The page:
It was worth getting a bruised jaw to turn the man away from John Watson’s corpse. The astonished look that had bloomed on Sherock’s face a second later when he recognized Lestrade was a novelty in itself, but the DI had hardly been in a mood to appreciate it.

“Sherlock, stop. Let go of him.”

Sherlock shook his head at him in mute incomprehension.

The medical team had swept in then. One of them pulled Sherlock up and he yelped in pain when he put pressure on his leg. Lestrade flinched, and grabbed Sherlock by the arm to steady and support him.

“His ribs are broken,” Sherlock began, and rattled off the litany of injuries John had sustained. His voice was too loud and Lestrade realized the explosion had, at least momentarily, deafened him.

“Moriarty is dead. Over there.” Sherlock told him when he finished, and Lestrade felt his eyebrows climb his forehead. Sherlock swayed on his feet and Lestrade tightened his grip.

“Molly’s Jim.” He added nonsensically.

Sherlock looked Lestrade directly the eye and seemed to focus on him with his customary uncanny sharpness. “I think I’ve lost a lot of blo...” And then the man had passed out in his arms.

“I need some help here!” Lestrade barked, and medical technicians took Sherlock from him (the man was deceptively heavy for such a skinny frame. It was because he was so tall, Lestrade figured).

They loaded Sherlock onto a gurney and wheeled him toward the exit and the waiting ambulance. Lestrade walked over to John and closed the doctor’s eyes.

“Sir,” said one of his officers. Lestrade focused on him. “Got another body at the site of the explosion.”


Lestrade fairly ran to the scene. It was more that just curiosity compelling him - he needed to know what this man - this murderer who had toyed with and tormented and finally cracked Lestrade’s consulting detective - looked like.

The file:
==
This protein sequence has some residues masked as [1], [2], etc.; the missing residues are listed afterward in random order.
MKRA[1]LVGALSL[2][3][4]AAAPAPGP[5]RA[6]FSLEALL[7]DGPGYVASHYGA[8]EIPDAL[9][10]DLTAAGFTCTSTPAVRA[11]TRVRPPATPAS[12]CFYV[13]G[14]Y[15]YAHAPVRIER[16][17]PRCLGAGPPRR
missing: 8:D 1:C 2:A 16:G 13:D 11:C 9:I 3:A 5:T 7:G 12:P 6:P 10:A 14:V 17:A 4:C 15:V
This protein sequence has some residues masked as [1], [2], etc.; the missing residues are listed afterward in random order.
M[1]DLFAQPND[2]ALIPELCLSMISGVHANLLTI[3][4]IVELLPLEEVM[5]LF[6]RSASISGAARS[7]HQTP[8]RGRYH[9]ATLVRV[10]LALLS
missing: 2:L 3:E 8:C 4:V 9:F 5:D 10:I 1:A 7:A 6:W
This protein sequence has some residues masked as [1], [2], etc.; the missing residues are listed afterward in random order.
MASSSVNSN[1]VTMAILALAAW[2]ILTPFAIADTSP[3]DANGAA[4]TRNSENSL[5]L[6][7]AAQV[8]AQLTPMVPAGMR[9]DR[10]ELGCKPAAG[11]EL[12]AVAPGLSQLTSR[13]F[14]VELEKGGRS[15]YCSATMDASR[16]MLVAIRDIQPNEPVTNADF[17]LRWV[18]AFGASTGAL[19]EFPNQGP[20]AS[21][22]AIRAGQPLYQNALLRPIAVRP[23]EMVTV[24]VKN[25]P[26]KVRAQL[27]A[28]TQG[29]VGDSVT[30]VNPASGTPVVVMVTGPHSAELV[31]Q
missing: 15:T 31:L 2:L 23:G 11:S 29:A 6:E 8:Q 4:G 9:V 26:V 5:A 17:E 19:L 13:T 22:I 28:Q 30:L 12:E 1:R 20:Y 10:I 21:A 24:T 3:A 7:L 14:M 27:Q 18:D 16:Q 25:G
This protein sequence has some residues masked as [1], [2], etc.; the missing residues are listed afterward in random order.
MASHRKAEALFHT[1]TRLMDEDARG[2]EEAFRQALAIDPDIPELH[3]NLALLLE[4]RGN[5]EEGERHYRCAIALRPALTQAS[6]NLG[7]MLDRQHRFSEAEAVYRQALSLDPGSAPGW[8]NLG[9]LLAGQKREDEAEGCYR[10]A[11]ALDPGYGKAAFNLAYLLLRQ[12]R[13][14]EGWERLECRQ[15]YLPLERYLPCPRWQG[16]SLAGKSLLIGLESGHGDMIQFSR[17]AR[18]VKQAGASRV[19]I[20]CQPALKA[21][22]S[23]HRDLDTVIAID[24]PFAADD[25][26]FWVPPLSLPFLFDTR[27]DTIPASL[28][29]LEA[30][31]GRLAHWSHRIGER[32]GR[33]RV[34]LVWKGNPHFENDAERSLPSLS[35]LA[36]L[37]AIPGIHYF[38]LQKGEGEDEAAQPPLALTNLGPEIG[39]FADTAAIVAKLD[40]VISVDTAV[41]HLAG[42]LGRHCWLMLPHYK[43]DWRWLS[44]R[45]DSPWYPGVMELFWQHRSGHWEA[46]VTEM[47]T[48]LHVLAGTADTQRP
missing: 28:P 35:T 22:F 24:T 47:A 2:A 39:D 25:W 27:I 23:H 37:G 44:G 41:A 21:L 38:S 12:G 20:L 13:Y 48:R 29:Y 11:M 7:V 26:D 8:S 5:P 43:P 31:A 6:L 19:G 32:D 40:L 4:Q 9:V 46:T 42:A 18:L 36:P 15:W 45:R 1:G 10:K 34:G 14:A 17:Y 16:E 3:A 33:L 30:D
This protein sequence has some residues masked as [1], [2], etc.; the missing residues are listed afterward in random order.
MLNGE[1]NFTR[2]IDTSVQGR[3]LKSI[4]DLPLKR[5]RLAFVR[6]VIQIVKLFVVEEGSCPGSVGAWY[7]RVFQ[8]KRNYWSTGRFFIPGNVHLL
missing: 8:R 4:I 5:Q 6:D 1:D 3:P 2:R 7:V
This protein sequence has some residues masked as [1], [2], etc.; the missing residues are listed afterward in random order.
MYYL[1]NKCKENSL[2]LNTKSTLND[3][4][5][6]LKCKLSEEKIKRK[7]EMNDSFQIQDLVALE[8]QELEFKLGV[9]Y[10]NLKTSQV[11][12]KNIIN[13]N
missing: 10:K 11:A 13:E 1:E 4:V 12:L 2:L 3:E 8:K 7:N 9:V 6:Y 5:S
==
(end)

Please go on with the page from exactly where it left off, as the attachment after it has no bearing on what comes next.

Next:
He had to go around the opposite side of the pool as the direct walkway to Moriarty’s body was a mess of broken tile and cement.

It was amazing to Lestrade how much this man looked in no way special at all. Just a body in a nice suit lying in a puddle of blood.

The door on the hallway to the left opened and Lestrade glanced up as the only person to ever frustrate him more than Sherlock Holmes walked in.

Mycroft stopped on the other side of the blood puddle and glanced down at Moriarty.

His gray eyes moved up and down the body, sweeping over his face and his clothes and his hands, memorizing him in that same eerily specific way that his brother had.

Then he turned and walked back out without saying a word, and Lestrade realized that Mycroft had wanted exactly the same thing that he had.

He had just wanted to see the man who had gotten to Sherlock Holmes. He had wanted to see with his own eyes that that man was dead.


~ ~ ~

After presenting his initial report to his senior inspector and calling the hospital to make sure Sherlock was okay, Lestrade had gone home and attempted to get some sleep.

He was immensely surprised when he succeeded. He awoke with his cell phone in his hand and remembered that he’d been waiting for a call when Sherlock woke up.

Looks like he’d beaten the consulting detective, then.

Lestrade took a shower and checked in with the precinct (to make sure nothing else had burst into flames) before heading over to the hospital. He figured he owed it to Holmes to be the one to take his statement.

He’d only just arrived at the hospital when PC Carter called him.

Lestrade wasn’t overly surprised when Mycroft Holmes opened the door to Sherlock’s room.

“Mister Holmes.” Lestrade greeted him warily. Mycroft had a tendency to make Lestrade uneasy even more than his brother did. Sherlock was scarily overperceptive. Mycroft was overperceptive and ridiculously powerful. It made Lestrade paranoid even when he hadn’t done anything wrong.

“Sherlock,” He said, addressing the more familiar brother. Sherlock looked... terrible. His eyebrow had been stitched up and his hands and arms were dotted with bandages. Sherlock was too pale on the best of days but today he matched the hospital sheets. Lestrade found himself thinking about the shattered look on Sherlock’s face as he’d administered CPR to John Watson’s body less than twenty hours ago. The doctor’s open, dead eyes burned in Lestrade’s memory.